// clear the LCD
void clearLCD(){
 Serial.write(12, );
}


// start a new line
void newLine() {
 Serial.write(10, );
}


// move the cursor to the home position
void cursorHome(){
 Serial.write(254, );
 Serial.write(72, );
}


// move the cursor to a specific place
// e.g.: cursorSet(3,2) sets the cursor to x = 3 and y = 2
void cursorSet(int xpos, int ypos){  
 Serial.write(254, );
 Serial.write(71, );              
 Serial.write(xpos);   //Column position  
 Serial.write(ypos); //Row position
}


// backspace and erase previous character
void backSpace() {
 Serial.write(8, );
}


// move cursor left
void cursorLeft(){    
 Serial.write(254, );
 Serial.write(76, );  
}


// move cursor right
void cursorRight(){
 Serial.write(254, );
 Serial.write(77, );  
}


// set LCD contrast
void setContrast(int contrast){
 Serial.write(254, );
 Serial.write(80, );  
 Serial.write(contrast);  
}


// turn on backlight
void backlightOn(int minutes){
 Serial.write(254, );
 Serial.write(66, );  
 Serial.write(minutes); // use 0 minutes to turn the backlight on indefinitely  
}


// turn off backlight
void backlightOff(){
 Serial.write(254, );
 Serial.write(70, );  
}


can anyone edit that code down so a serial matrix orbital display hooked up like he shows using rx and tx pins can just say hello world to me etc. then i can take a breath adn move on but this is really annoying.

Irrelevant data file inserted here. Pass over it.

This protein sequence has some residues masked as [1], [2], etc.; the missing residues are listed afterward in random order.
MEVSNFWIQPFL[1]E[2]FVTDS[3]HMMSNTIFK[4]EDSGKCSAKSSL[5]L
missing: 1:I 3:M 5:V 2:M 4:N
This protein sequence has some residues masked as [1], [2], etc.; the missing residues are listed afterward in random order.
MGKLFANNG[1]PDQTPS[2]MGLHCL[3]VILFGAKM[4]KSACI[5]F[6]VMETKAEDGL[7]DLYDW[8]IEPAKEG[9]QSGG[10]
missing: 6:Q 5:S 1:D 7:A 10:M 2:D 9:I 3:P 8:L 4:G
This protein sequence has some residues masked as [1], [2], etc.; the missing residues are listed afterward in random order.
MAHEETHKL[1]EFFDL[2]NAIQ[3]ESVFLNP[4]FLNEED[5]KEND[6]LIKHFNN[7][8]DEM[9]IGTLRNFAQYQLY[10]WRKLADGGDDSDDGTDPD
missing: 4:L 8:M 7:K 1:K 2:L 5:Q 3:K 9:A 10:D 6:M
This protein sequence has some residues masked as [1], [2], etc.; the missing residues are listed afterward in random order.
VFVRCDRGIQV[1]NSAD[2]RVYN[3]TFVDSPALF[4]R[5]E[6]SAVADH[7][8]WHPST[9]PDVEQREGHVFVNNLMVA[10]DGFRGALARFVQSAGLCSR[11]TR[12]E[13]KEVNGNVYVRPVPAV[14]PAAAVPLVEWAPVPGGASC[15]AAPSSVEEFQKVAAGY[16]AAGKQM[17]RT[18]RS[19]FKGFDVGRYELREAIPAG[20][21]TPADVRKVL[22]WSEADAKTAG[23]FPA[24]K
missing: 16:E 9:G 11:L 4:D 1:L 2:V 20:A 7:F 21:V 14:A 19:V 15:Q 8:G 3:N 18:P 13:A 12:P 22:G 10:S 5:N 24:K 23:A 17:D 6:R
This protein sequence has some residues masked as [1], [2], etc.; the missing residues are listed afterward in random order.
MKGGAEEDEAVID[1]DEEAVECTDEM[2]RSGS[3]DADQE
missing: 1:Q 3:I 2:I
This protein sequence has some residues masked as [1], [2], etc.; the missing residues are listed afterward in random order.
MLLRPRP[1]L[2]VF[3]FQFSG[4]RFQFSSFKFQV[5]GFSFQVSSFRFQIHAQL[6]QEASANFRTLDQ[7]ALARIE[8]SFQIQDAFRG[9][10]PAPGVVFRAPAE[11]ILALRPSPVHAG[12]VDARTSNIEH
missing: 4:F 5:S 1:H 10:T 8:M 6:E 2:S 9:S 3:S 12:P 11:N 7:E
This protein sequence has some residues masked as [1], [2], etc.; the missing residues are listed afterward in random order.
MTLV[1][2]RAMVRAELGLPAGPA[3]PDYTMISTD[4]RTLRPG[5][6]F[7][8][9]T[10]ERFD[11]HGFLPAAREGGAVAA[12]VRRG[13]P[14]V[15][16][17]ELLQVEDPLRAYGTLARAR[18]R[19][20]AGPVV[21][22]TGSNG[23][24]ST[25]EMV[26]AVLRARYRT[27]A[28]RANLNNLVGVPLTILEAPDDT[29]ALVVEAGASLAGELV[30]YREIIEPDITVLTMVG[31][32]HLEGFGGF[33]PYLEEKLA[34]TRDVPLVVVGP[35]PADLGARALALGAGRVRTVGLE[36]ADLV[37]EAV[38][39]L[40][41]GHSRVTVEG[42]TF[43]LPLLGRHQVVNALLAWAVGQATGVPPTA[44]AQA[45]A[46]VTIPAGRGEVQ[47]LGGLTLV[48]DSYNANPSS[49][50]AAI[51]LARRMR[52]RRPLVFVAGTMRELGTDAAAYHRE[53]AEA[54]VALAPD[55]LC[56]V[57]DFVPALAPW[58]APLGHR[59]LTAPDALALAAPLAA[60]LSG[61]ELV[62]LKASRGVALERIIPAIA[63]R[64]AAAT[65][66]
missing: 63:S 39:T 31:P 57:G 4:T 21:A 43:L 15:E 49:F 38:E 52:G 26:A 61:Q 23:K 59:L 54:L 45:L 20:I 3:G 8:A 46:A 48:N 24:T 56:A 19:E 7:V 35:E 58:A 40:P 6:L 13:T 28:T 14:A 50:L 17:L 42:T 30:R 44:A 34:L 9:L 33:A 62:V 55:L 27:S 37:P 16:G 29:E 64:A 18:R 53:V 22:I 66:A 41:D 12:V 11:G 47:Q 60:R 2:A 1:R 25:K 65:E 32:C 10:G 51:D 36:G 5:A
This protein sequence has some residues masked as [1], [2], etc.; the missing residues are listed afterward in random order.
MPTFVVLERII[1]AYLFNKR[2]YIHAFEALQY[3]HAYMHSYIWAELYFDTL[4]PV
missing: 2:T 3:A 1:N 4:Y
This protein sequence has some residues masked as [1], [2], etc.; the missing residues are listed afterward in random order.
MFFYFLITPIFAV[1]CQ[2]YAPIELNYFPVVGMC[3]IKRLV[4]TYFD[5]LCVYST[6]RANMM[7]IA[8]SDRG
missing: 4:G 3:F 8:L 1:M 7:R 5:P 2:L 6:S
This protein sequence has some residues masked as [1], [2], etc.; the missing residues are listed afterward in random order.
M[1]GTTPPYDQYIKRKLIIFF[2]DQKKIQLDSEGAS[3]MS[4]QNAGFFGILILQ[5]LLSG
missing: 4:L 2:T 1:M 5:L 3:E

liudr

You can't do this:
Quote
Serial.write(254, );
           Serial.write(84, );               


You should do this:
Code: [Select]
           Serial.write(254);
           Serial.write(84);               


regardless what they do to your display.

ghost2501

ok thanks like i said i used find and replace to get rid of the BYTE in his examples as that was the first error that came up. I am trying to figure out if i should stick with serial or go to i2c with this.

Regardless liek i said i cant find a serial display example that even compiles the code let alone talks to my display.

I wish there was a real simple serial lcd display test example everyones always says i remade thsi library etc and has a thousand commands or they have every command on the page adn have the hash marks blocking them all.

liudr

You should find ",BYTE" or ", BYTE" and replace with "". Not a joke. You can do that.

Every serial display is different from every other serial display. You need to stick to the program provided by your display seller. Once you know the baud rate the display is using, just use Serial.print("Hello"); to display on it.

The hash marks mean the line is commented out, so not to be executed.

ghost2501

#4
Sep 24, 2012, 06:25 am Last Edit: Sep 24, 2012, 06:29 am by ghost2501 Reason: 1
well i thought serial.print was replaced with the .write anyway it said that when i tried to compile/send it hence i replaced them all.

also random question is TTL to do with serial or does it have to to with i2c if i try to hook it up that way. There are jumpers that let the display talk using ttl  just wondering if i need to worry about ttl for i2c for troubleshooting.